President-elect Donald Trump's nomination on Monday of Vinnie Viola for secretary of the Army lifted the combined net worth of his top team of officials and advisers to more than $10 billion.
Viola, the founder of the high-speed trading firm Virtu Financial and owner of the NHL's Florida Panthers, is estimated to be worth $1.8 billion, according to Forbes.
Some of Trump's wealthiest picks for key positions include Betsy DeVos, his choice for secretary of education worth $5.1 billion, and Wilbur Ross, the nominated secretary of commerce who is worth $2.5 billion.
Additionally, Trump tapped ExonnMobil CEO Rex Tillerson, worth at least $228 million, to be secretary of state. Steve Mnuchin, Trump's pick for Treasury secretary, is worth at least $100 million, according to estimates.
Similarly, Gary Cohn, the former chief operating officer at Goldman Sachs, has been appointed to a cabinet-level position as National Economic Council director. He had Goldman shares worth around $210 million at the time of his appointment.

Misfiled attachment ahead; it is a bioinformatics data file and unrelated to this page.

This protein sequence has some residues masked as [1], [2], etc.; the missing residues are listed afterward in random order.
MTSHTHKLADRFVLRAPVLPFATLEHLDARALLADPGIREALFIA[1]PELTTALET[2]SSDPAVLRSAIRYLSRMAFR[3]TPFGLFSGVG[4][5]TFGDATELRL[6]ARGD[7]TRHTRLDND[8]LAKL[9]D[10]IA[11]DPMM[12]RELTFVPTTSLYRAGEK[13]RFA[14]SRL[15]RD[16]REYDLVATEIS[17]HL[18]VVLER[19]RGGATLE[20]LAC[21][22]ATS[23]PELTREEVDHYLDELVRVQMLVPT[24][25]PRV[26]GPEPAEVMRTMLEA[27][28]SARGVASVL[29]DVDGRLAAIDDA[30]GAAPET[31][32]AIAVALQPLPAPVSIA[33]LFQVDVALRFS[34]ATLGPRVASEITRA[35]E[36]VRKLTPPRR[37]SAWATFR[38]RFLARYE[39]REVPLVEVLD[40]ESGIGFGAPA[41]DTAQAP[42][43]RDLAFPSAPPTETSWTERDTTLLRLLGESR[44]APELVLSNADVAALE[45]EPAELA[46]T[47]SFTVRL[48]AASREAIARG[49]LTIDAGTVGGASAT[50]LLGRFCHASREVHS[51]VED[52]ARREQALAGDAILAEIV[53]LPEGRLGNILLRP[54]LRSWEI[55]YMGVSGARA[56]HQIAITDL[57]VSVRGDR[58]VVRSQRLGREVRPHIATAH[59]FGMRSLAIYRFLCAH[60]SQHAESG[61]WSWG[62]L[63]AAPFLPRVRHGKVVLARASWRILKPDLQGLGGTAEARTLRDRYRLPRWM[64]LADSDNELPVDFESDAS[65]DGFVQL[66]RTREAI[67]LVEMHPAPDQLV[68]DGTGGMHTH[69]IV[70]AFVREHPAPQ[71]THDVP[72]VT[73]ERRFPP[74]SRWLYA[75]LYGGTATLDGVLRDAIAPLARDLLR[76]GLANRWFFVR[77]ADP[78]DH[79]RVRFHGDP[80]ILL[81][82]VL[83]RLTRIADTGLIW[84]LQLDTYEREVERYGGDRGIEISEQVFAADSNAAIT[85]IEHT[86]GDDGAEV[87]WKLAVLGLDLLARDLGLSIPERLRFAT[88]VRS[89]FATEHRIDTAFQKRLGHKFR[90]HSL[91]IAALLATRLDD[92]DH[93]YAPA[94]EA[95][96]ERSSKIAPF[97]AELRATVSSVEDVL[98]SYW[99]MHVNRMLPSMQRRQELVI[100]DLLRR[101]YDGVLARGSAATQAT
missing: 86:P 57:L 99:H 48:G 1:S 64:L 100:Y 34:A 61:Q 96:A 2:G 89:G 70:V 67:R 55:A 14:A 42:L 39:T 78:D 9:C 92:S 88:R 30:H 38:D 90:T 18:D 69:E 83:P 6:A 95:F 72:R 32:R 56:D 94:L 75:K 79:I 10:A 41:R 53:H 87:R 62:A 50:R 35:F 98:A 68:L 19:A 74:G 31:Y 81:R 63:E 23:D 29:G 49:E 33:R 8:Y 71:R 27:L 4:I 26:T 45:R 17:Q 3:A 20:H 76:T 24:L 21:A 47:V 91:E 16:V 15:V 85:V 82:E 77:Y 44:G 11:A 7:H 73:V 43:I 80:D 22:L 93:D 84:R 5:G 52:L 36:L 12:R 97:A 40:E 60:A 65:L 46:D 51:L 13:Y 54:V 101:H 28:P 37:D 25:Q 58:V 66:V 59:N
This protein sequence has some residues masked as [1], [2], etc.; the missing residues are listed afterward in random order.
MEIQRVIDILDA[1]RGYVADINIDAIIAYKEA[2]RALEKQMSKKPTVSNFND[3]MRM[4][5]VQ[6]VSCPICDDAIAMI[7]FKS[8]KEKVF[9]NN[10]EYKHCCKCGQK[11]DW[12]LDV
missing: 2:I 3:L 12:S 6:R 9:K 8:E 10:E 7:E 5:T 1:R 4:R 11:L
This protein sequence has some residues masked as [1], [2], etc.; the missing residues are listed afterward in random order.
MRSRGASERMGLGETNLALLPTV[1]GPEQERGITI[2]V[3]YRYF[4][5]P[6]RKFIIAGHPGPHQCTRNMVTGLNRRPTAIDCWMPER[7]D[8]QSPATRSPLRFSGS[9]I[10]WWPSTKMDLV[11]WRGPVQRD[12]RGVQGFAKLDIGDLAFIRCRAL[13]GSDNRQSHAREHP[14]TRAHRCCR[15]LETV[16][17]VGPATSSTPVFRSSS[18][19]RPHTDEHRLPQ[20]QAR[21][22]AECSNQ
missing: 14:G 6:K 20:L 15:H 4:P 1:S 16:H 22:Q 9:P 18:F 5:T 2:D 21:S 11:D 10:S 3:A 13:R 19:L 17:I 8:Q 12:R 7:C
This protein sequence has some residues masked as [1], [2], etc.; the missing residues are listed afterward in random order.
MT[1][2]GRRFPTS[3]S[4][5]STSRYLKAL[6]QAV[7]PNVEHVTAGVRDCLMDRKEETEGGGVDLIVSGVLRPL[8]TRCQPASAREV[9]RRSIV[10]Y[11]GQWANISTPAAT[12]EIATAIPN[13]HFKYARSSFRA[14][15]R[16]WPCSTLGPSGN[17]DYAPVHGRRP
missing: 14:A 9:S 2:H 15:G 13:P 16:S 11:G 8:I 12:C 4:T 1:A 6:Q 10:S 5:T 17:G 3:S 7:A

Together, the combined net worth of DeVos, Ross, Tillerson, Mnuchin, Viola, and Cohn tops $10 billion.
Steve Schwarzman, chairman of Trump's economic advisory forum, is also worth an estimated $11 billion.
The president-elect said he chose super-wealthy people and company executives for key positions, as they would be able to use their experience to negotiate on behalf of Americans.
"These people have given up fortunes of income in order to make $1 a year, and they're so proud to do it," Trump said earlier in December during his "Thank You" tour.
While campaigning, Trump promised to "drain the swamp" of Washington insiders and lobbyists who he said profited at the expense of hardworking Americans.
His subsequent picks, which include two former Goldman Sachs executives, have raised some eyebrows about his pledge.